© Provided by Global News Former Bank of Canada governor Stephen Poloz speaks in Toronto on Thursday, March 5, 2020. Statistics Canada is scheduled to release its latest reading on the country’s job market this morning. THE CANADIAN PRESS/Chris Young
With inflation becoming a regularly politicized topic as debates over the cost of breakfasts rule the day, the former Bank of Canada (BoC) governor says there can’t be anyone on the political spectrum who deserves blame.
Speaking to Global News’ Abigail Bimman on The West Block regarding the upcoming fiscal update, Stephen Poloz, now a special adviser at Osler and former governor of the BoC, said that Canada’s ability to navigate the pandemic with results that weren’t far more drastic economically should be commended.
“Aren’t we lucky that the policies worked well to prevent the second Great Depression, which is what many economists were worried about when we first encountered the COVID-19 shock,” Poloz said.
However, he added that while Canada chartered a path towards recovery amid concerns of deflation with debt that could’ve potentially caused a depression, now is time to continue focusing on growth.
“People want to be reassured that the fiscal plan is a sustainable one,” said Poloz. Given the rising costs Canadians are facing, they’re going to want to see a plan that will ease tensions, he added.
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Finance Minister Chrystia Freeland’s fiscal update is set to be similar to those that were released following the 2015 and 2019 elections, according to Reuters. The update is expected to touch on COVID-19 support for businesses and continue to chart a path for recovery during the pandemic.
“[A plan] that perhaps begins the [economic] return to a place where we’ll know we’ll have some room to maneuver should another big shock occur,” Poloz said.
Poloz mentioned that he, along with other Canadians, will be looking to see where the deficit in the debt plan fits in if there will be new taxes that could hamper economic growth and what will happen to internal trade barriers between provinces. He added that one temporary increase he would look to that would not slow growth, but rather support the Canadian economy, is an increase in sales tax.
What could slow growth, he said, was if there are more lockdowns due to further complications with the COVID-19 pandemic as new variants emerge.
“My sense is that economic growth, once we’re past the bust and recovery of the COVID shock, the trend rate of growth of the economy is actually going to be fairly modest,” he said.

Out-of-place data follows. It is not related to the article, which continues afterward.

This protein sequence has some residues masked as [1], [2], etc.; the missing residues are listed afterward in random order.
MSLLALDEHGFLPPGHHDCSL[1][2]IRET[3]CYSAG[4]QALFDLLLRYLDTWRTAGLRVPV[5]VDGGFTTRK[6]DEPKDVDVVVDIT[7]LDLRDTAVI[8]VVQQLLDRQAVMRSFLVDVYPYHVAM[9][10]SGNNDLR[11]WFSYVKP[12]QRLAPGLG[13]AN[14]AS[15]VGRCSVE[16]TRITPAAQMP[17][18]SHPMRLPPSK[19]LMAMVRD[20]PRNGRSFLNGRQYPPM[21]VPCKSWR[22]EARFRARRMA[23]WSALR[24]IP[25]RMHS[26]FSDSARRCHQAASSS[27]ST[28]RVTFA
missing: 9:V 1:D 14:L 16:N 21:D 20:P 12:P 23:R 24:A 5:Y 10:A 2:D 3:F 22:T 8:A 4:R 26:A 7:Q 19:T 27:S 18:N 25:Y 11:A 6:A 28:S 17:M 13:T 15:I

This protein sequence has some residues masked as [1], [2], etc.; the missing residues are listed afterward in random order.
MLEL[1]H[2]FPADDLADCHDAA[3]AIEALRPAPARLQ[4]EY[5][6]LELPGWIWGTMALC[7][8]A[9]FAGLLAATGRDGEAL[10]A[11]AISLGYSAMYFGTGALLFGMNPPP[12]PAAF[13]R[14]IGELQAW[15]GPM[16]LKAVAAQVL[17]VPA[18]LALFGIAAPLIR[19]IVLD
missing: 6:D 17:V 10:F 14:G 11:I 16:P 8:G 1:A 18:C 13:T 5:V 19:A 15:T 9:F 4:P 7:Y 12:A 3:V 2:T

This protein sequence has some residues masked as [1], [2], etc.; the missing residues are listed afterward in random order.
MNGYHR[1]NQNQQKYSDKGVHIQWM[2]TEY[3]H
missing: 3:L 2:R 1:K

According to the BoC, inflation, as measured by the consumer price index, has been higher than the Bank’s 2.0 percent target. The BoC said that supply constraints have affected the price of goods with inflation in 2021 hitting 4.4 percent. The steep rise in inflation in one year is unprecedented given the data from before the pandemic, where during a span of 20 years, it only averaged 1.4 percent.
Poloz said that inflation is often a slow-moving process over several years, but the sharp rise in costs is an indicator that it is likely coming from “temporary factors.”
According to the Bank of Canada website, the steep inflation increase has been due to “strong demand combined with disruptions in supply” leading to “higher costs for businesses and higher prices for consumers.”
On Dec. 9, the BoC’s deputy governor Toni Gravelle in a speech said the central bank remains “resolute in its commitment to keep inflation under control” in Canada.
With Canadians paying more at the grocery store now than a year ago, Poloz mentioned that any measures used to curb inflation need to be well thought out, as we don’t know the extent of what is happening.
“We’re in the zone now where fine judgments have to take place,” he said. “We won’t know really what inflation is for about another six or nine months.”
Since the pandemic began in March 2020, the BoC has kept the key interest rate at 0.25 percent, and announced recently they will maintain that price. However, they have signalled potential increases in 2022.
Poloz said that with the Canadian economy trending in the right direction and “mostly back to normal,” raising the key benchmark rate is something that should be considered, albeit not right away.
“It is time for everything to normalize — prices, interest rates, all those things,” said Poloz. “It’s no longer necessary to have really, really low-interest rates.”
Poloz added that the data that comes out regarding inflation and the continued COVD-19 economic recovery should serve as the driving points to where the key benchmark rate will end up.